Fri. Nov 18th, 2022

A study has cast doubt on a theory that Covid-19 was spread in a Christchurch managed isolation facility last year via a rubbish bin lid.
Instead, the study proposes that suspended aerosol particles were responsible for transmission of the virus to two other people.
The person infected first (case C), and the two thought to have been infected while in managed isolation (cases D and E) were in managed isolation in adjacent rooms at the Crowne Plaza Hotel at the same time last September.
But CCTV showed no instances where the three were outside their rooms at the same time, the study said.
READ MORE:* Covid-19: The evolution of the Auckland February cluster* Covid-19: The ‘edge’ cases and when transmission gets weird* Covid-19: Spotlight on air conditioning in managed isolation hotels
What it did show was that there were 50 seconds between the closing of the door to patient Cs room and the opening of the door to the room of patients D and E an adult and an infant.
The Crowne Plaza Hotel MIQ facility in Christchurch
Therefore, we hypothesised that suspended aerosol particles were the probable mode of transmission in this instance, and that the enclosed and unventilated space in the hotel corridor probably facilitated this event, the study said.
The theory the virus was spread on a rubbish tin lid was proposed by the Ministry of Health. But the study said that was considered to be a less probable route of transmission because case C touched the lid more than 20 hours before it was touched by case D.
Lead author of the report is Auckland Regional Public Health Service medical officer of health Dr Nick Eichler. Other authors come from various health, research and scientific bodies in New Zealand. Their report is published in the journal Emerging Infectious Diseases.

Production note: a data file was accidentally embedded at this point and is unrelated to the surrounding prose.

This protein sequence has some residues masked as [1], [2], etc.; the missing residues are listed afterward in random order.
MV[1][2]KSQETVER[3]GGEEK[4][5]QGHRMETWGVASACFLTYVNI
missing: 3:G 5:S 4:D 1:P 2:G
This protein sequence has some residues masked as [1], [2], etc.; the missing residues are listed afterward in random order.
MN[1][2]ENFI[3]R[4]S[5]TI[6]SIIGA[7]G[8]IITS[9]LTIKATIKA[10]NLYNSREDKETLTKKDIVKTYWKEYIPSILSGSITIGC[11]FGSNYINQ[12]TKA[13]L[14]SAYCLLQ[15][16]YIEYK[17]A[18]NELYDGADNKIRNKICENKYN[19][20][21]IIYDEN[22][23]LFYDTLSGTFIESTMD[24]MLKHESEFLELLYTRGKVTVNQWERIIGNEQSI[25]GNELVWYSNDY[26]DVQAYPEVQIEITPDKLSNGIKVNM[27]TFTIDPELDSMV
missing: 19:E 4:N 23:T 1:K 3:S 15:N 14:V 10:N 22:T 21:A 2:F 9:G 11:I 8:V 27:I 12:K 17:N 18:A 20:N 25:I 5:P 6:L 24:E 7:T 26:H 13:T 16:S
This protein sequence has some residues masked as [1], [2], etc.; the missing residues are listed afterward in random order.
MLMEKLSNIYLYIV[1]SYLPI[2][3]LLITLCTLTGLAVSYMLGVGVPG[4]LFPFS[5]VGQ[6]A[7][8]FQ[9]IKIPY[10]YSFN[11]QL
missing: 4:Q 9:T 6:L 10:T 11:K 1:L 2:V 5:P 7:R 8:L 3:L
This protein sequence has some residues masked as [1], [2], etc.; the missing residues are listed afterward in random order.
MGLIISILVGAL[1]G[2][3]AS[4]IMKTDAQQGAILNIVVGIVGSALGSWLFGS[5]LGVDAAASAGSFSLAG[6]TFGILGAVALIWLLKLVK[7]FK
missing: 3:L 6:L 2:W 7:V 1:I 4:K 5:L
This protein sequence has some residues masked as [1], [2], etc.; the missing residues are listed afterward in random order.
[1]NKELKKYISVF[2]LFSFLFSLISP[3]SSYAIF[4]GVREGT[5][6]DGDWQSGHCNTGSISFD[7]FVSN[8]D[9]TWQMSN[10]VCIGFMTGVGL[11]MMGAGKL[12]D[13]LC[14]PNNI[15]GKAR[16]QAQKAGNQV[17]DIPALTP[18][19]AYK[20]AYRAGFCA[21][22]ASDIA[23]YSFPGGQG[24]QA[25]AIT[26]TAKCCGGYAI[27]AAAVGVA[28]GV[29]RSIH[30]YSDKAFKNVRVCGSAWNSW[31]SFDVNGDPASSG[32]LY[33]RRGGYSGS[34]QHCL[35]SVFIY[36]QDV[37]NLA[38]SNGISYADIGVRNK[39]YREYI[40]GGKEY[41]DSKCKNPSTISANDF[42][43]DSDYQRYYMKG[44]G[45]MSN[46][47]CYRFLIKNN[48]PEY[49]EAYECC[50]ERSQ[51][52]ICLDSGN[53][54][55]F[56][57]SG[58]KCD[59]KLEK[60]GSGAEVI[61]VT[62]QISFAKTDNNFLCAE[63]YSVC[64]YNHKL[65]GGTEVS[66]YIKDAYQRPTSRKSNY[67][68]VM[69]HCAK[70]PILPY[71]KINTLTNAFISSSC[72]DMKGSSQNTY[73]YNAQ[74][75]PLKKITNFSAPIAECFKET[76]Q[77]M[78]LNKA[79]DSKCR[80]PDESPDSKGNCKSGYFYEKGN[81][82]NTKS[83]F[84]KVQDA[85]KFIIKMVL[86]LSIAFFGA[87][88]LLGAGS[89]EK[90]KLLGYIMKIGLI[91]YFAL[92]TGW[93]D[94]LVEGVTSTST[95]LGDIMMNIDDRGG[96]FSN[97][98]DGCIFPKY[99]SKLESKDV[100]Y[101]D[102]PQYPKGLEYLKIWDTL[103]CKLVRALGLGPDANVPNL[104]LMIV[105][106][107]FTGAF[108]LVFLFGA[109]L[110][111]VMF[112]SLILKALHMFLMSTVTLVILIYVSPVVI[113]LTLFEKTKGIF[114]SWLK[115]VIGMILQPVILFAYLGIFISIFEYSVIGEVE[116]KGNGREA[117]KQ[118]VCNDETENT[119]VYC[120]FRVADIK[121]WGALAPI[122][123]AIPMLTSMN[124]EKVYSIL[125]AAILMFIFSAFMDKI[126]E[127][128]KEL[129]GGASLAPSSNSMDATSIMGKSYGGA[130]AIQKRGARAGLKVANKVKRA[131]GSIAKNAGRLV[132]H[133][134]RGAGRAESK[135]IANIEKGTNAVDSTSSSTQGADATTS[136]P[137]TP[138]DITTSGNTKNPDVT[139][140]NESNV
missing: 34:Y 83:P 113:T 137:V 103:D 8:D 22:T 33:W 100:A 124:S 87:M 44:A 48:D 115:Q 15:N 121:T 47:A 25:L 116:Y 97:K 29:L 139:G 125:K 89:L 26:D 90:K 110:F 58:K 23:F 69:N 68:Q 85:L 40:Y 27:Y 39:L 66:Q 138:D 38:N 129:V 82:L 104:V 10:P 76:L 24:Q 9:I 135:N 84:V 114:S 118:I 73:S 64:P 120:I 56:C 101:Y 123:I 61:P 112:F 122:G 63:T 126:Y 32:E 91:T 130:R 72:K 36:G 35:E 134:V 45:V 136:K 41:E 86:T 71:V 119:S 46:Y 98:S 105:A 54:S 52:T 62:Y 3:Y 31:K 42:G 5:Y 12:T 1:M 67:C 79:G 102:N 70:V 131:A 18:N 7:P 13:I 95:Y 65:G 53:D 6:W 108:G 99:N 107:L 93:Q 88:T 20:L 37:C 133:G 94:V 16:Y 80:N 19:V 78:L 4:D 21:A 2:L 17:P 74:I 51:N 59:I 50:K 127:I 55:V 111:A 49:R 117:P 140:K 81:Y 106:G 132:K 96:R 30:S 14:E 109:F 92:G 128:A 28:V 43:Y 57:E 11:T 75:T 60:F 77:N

The study traces a Covid-19 cluster from a patient case G who was identified as having Covid-19 last September 18. Case G had been released from MIQ after two negative tests and flown from Christchurch to Auckland on a government-chartered flight.
Genomic testing provided high confidence a Covid-19 cluster last September was the result of a single introduction of Sars-CoV-2 into New Zealand.
Case G showed positive results for Covid-19 four days later and people who had close contact with the patient were then monitored.
Case C had been on the same flight from India as case G, and had sat within two rows of two other cases – A and B. Case Cs symptoms were consistent with transmission during the flight from India, while A or B might have been infected during or before the flight from a common source, the study said.
Following 14 days in MIQ, case A, D, E and G flew on the government-chartered flight from Christchurch to Auckland. Case G sat directly in front of cases D and E, and case A sat at a distance.
At Auckland airport, cases D and E were met by a household contact, case F. Case G was met by household contacts, cases H and I. The household contacts had no recent history of travel outside New Zealand but later tested positive for Covid-19.
Genome samples were generated from the nine cases in the cluster, and a genomic link was found between all nine, the study said. There was high confidence the cluster was the result of a single introduction of Sars-CoV-2 into New Zealand.